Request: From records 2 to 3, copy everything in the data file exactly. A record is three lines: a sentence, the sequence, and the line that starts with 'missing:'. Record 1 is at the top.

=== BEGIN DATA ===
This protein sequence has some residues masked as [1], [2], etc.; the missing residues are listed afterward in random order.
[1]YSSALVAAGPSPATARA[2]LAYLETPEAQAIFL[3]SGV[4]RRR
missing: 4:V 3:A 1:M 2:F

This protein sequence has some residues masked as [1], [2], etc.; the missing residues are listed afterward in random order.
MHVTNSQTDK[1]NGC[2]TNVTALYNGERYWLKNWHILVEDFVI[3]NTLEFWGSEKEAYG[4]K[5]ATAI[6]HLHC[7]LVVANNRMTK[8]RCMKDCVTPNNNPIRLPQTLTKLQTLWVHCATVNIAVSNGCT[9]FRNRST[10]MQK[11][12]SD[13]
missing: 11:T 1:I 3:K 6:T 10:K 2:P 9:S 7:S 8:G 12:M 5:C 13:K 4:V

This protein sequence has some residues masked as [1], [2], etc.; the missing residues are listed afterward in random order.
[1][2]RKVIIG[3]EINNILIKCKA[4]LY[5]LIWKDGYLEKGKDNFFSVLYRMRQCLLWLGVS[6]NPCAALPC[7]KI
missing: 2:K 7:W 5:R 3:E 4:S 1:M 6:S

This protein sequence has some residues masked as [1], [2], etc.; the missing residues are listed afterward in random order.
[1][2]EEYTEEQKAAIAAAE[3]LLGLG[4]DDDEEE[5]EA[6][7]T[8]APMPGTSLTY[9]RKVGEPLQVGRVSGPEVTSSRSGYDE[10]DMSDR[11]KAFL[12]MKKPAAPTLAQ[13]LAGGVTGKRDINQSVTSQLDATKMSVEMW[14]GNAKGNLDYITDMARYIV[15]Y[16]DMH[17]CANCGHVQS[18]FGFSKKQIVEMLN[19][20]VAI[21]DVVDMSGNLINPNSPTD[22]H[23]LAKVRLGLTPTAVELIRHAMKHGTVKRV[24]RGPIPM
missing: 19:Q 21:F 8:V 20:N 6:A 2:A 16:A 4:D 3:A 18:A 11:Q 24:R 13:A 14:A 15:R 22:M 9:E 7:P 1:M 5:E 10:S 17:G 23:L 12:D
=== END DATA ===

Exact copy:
This protein sequence has some residues masked as [1], [2], etc.; the missing residues are listed afterward in random order.
MHVTNSQTDK[1]NGC[2]TNVTALYNGERYWLKNWHILVEDFVI[3]NTLEFWGSEKEAYG[4]K[5]ATAI[6]HLHC[7]LVVANNRMTK[8]RCMKDCVTPNNNPIRLPQTLTKLQTLWVHCATVNIAVSNGCT[9]FRNRST[10]MQK[11][12]SD[13]
missing: 11:T 1:I 3:K 6:T 10:K 2:P 9:S 7:S 8:G 12:M 5:C 13:K 4:V

This protein sequence has some residues masked as [1], [2], etc.; the missing residues are listed afterward in random order.
[1][2]RKVIIG[3]EINNILIKCKA[4]LY[5]LIWKDGYLEKGKDNFFSVLYRMRQCLLWLGVS[6]NPCAALPC[7]KI
missing: 2:K 7:W 5:R 3:E 4:S 1:M 6:S